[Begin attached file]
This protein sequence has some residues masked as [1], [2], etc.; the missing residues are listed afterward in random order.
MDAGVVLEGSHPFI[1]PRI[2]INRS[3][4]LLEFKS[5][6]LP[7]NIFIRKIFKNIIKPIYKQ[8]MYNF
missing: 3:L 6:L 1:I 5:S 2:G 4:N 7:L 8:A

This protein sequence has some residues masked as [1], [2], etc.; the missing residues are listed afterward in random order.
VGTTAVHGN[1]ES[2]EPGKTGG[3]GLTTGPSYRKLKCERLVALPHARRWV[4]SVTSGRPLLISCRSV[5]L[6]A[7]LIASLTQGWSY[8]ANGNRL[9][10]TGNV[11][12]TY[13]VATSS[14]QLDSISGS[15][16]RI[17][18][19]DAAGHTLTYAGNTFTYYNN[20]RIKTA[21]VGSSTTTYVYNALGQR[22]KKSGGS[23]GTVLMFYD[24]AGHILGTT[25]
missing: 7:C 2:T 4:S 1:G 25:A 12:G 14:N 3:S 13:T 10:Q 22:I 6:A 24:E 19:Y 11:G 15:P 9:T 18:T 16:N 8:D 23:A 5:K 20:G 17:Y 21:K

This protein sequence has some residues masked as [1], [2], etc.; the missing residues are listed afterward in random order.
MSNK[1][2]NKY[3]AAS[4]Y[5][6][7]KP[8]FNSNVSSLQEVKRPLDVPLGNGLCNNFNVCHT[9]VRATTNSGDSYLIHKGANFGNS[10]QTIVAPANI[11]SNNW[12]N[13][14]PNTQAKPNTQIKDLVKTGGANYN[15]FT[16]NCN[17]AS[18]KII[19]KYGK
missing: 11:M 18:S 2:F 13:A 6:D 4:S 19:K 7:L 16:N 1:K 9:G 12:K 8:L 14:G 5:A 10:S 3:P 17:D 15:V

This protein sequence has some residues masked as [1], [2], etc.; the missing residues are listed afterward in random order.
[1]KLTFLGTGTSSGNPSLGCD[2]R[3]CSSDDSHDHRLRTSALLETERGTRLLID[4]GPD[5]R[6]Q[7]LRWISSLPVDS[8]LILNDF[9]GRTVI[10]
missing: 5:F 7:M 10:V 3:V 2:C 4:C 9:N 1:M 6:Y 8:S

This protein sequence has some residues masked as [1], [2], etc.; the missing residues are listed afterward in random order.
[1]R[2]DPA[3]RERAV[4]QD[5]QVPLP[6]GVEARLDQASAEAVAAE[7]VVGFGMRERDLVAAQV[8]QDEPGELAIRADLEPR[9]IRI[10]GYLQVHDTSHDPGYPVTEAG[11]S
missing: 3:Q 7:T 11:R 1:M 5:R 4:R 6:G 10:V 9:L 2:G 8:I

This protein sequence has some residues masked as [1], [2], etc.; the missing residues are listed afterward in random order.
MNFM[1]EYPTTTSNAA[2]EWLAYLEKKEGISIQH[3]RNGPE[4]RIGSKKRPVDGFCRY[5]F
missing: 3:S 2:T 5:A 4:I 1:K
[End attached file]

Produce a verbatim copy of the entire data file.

This protein sequence has some residues masked as [1], [2], etc.; the missing residues are listed afterward in random order.
MDAGVVLEGSHPFI[1]PRI[2]INRS[3][4]LLEFKS[5][6]LP[7]NIFIRKIFKNIIKPIYKQ[8]MYNF
missing: 3:L 6:L 1:I 5:S 2:G 4:N 7:L 8:A

This protein sequence has some residues masked as [1], [2], etc.; the missing residues are listed afterward in random order.
VGTTAVHGN[1]ES[2]EPGKTGG[3]GLTTGPSYRKLKCERLVALPHARRWV[4]SVTSGRPLLISCRSV[5]L[6]A[7]LIASLTQGWSY[8]ANGNRL[9][10]TGNV[11][12]TY[13]VATSS[14]QLDSISGS[15][16]RI[17][18][19]DAAGHTLTYAGNTFTYYNN[20]RIKTA[21]VGSSTTTYVYNALGQR[22]KKSGGS[23]GTVLMFYD[24]AGHILGTT[25]
missing: 7:C 2:T 4:S 1:G 25:A 12:G 14:N 3:S 13:T 10:Q 22:I 6:A 24:E 19:Y 11:G 15:P 9:T 18:T 16:N 8:D 23:A 5:K 20:G 17:Y 21:K

This protein sequence has some residues masked as [1], [2], etc.; the missing residues are listed afterward in random order.
MSNK[1][2]NKY[3]AAS[4]Y[5][6][7]KP[8]FNSNVSSLQEVKRPLDVPLGNGLCNNFNVCHT[9]VRATTNSGDSYLIHKGANFGNS[10]QTIVAPANI[11]SNNW[12]N[13][14]PNTQAKPNTQIKDLVKTGGANYN[15]FT[16]NCN[17]AS[18]KII[19]KYGK
missing: 11:M 18:S 2:F 13:A 6:D 4:S 19:K 7:L 16:N 1:K 9:G 12:K 8:L 14:G 5:A 10:S 3:P 17:D 15:V

This protein sequence has some residues masked as [1], [2], etc.; the missing residues are listed afterward in random order.
[1]KLTFLGTGTSSGNPSLGCD[2]R[3]CSSDDSHDHRLRTSALLETERGTRLLID[4]GPD[5]R[6]Q[7]LRWISSLPVDS[8]LILNDF[9]GRTVI[10]
missing: 5:F 7:M 10:V 3:V 2:C 4:C 9:N 1:M 6:Y 8:S

This protein sequence has some residues masked as [1], [2], etc.; the missing residues are listed afterward in random order.
[1]R[2]DPA[3]RERAV[4]QD[5]QVPLP[6]GVEARLDQASAEAVAAE[7]VVGFGMRERDLVAAQV[8]QDEPGELAIRADLEPR[9]IRI[10]GYLQVHDTSHDPGYPVTEAG[11]S
missing: 3:Q 7:T 11:R 1:M 5:R 4:R 6:G 10:V 9:L 2:G 8:I

This protein sequence has some residues masked as [1], [2], etc.; the missing residues are listed afterward in random order.
MNFM[1]EYPTTTSNAA[2]EWLAYLEKKEGISIQH[3]RNGPE[4]RIGSKKRPVDGFCRY[5]F
missing: 3:S 2:T 5:A 4:I 1:K